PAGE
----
Meek Mill Wants To Get 1 Million People Out Of The Prison System

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Hi. We recently created AFH TV, Ambrosia For Heads’ streaming video service, because we believe real Hip-Hop deserves its own dedicated TV home, but we need your help to make it great. Please subscribe to AFH TV. It is only $1.99/month or $12/year, and already features some amazing content, but the best is yet to come. Thank you for all of your support.

Last Friday (November 30), Meek Mill released his fourth album, Championships. The Maybach Music Group/Atlantic Records release is the Philadelphia, Pennsylvania MC’s first project since leaving prison in April on bail. That time incarcerated is a theme of the album which features JAY-Z, Rick Ross, Drake, Fabolous, and Cardi B, among others.

Since leaving a Chester, Pennsylvania cell this spring, Meek has advocated for change in the criminal justice system. For the last decade, Meek’s career of “wins and losses” has seeming been more of the latter than the former, as it pertains to legal issues. He has been incarcerated numerous times over the last 11 years, all tied to one judge, and stemming from an initial 2009 sentencing that left the young rapper brutally beaten. The 31-year-old Robert Rihmeek Williams maintains that corruption in his city’s police department also played a role in his initial 2007 arrest that has been the crux of his revolving door to prison.

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Now free, Meek says he wants to help others. On The Breakfast Club, Meek spoke about teaming with Philadelphia 76ers owner Michael Rubin in a pledge to free one million people from the prison system as part of their Reform Now organization. “When we say ‘one million,’ we ain’t talkin’ one million people out of prison, just out of the system. There’s a lot of the people on bail—with $100 bails, people on probation for long periods of time that don’t need to be on probation for 15 years for crimes that don’t even hold that much time. So we’re just working hard and trying to make change. I always tell people, I’m not [in] an activist [period of my life], I’m just on some, ‘this is what I’m bringing to the table.’ I’m experienced; I know a lot about it. I got a lot of manpower behind me that cares about what’s going on. We’re trying to make change,” he says between 7:00 and 8:30.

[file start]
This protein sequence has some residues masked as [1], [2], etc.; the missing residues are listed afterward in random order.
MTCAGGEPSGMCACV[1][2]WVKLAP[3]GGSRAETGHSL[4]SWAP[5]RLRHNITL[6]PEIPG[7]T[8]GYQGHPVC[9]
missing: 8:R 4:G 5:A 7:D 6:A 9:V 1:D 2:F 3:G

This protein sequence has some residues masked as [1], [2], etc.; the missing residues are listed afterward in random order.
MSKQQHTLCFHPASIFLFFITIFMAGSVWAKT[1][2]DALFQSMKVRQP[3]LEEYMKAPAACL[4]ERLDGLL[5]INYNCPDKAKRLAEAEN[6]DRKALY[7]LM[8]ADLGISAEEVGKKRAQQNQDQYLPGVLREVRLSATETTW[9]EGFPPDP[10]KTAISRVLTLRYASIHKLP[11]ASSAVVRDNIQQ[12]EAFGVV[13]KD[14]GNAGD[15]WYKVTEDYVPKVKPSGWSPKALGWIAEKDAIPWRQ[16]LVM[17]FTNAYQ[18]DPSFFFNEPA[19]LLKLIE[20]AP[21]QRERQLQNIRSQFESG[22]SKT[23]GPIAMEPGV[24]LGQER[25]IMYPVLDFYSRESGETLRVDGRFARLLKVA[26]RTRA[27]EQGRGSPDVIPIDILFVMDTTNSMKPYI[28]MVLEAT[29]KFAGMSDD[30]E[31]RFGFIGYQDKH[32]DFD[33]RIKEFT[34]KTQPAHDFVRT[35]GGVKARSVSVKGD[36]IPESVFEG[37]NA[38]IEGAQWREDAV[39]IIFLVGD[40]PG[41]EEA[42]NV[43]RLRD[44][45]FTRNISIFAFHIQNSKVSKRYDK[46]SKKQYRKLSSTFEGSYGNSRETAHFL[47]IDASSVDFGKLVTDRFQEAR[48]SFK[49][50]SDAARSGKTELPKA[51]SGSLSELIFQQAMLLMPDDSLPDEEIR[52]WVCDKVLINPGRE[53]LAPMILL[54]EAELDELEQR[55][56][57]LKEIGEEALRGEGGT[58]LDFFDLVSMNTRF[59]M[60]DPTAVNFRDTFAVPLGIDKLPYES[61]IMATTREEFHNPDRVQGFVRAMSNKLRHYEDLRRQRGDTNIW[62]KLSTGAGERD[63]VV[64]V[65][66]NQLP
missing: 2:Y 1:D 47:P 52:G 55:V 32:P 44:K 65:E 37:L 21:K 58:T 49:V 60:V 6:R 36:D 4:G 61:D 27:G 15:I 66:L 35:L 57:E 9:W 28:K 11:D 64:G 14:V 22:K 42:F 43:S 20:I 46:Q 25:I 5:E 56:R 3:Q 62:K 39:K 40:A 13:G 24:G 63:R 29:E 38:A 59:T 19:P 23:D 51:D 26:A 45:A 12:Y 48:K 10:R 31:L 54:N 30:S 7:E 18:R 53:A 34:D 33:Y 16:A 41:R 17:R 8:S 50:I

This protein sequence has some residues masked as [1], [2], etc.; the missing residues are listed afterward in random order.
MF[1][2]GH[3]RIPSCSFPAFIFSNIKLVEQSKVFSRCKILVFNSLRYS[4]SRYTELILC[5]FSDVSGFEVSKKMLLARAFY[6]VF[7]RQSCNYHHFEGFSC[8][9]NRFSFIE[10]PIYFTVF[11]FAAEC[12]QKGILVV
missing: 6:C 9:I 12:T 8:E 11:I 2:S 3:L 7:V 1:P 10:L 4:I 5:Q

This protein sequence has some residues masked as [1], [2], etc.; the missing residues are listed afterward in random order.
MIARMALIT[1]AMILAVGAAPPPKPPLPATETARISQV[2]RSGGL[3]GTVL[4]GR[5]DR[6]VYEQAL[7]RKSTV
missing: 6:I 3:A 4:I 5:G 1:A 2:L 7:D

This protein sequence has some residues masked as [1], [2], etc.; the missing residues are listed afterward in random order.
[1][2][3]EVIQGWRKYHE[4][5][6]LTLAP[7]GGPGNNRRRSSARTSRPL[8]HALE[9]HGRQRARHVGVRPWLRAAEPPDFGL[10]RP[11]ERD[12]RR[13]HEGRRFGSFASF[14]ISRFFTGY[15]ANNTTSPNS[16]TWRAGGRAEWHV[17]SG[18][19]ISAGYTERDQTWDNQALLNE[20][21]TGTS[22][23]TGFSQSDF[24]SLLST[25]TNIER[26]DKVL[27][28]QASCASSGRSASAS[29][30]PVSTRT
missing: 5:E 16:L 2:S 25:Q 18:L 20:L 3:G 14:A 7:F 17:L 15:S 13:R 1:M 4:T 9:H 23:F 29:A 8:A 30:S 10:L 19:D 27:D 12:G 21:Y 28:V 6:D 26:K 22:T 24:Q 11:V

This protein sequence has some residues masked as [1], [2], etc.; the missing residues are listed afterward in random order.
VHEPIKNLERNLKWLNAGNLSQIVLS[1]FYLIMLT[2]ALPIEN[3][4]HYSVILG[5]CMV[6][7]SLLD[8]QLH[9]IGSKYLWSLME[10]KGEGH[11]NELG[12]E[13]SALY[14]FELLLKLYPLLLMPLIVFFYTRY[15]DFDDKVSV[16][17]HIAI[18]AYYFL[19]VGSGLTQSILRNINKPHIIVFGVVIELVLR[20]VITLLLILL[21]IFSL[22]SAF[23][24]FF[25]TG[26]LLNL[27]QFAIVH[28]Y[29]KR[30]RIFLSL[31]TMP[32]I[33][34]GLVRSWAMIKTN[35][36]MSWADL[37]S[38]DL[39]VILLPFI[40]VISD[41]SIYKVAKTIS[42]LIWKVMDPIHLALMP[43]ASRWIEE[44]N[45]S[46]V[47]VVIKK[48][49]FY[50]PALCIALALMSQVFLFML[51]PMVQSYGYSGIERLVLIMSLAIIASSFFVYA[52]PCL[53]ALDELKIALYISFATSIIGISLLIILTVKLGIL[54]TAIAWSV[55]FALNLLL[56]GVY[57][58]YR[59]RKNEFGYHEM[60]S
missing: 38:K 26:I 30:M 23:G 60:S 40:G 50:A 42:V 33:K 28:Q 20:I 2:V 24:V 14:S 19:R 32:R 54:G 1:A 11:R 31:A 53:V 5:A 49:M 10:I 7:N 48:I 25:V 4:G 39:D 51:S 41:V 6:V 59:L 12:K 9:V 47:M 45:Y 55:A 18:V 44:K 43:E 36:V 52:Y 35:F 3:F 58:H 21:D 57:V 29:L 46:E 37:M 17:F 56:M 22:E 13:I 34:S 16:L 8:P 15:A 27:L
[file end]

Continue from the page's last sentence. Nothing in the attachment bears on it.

He discusses songs like “Trauma,” which advocate for marijuana use to cope with rampant posttraumatic stress disorder in places like where Meek grew up. Meanwhile, he says that the firearms that prompt many felony charges are often mandatory lines of self-defense in a world far removed from a judge’s gavel. This is not necessarily about race either, according to the Rap star. “My judge was Black, my [probation officer] was Black, the [District Attorney] was white, the cops that arrested me was Black.”

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He describes how even as he proclaimed his innocence more than a decade ago, he was persuaded to admit guilt. “I [recently gave a speech about] how one of the cops that arrested me, he was 33 [and] I was 19. He got up there and was dropping tears like, ‘I asked the judge not to give you a lot of time if you apologize to me.’ She was like, ‘Mr. Williams, do you want to apologize to him before you get sentenced?’ My life is on the line; I could get five-to-10 years, 10-20 years. ‘No, I don’t want to apologize to him, ’cause I didn’t do it.’ My lawyer tapped me on my side and whispered in my ear, ‘You better apologize right now; this could change your life right now.’ I [said to the police officer], ‘If you felt threatened, I apologize. But [I cannot] apologize for pointing no gun at you, ’cause I [did not do it].’ That’s how that worked though.” Meek says that exchange, which ultimately landed him behind bars in 2009, is on record for all to read. He adds that parole officers need an admission of guilt before they consider early release. Later in the interview, Meek reveals that he was barred from discussing his case on social media, compromising his freedom of speech. Meek scoffs at the rules that convicted felons cannot speak to each other, especially when there are families from some environments that have multiple felons.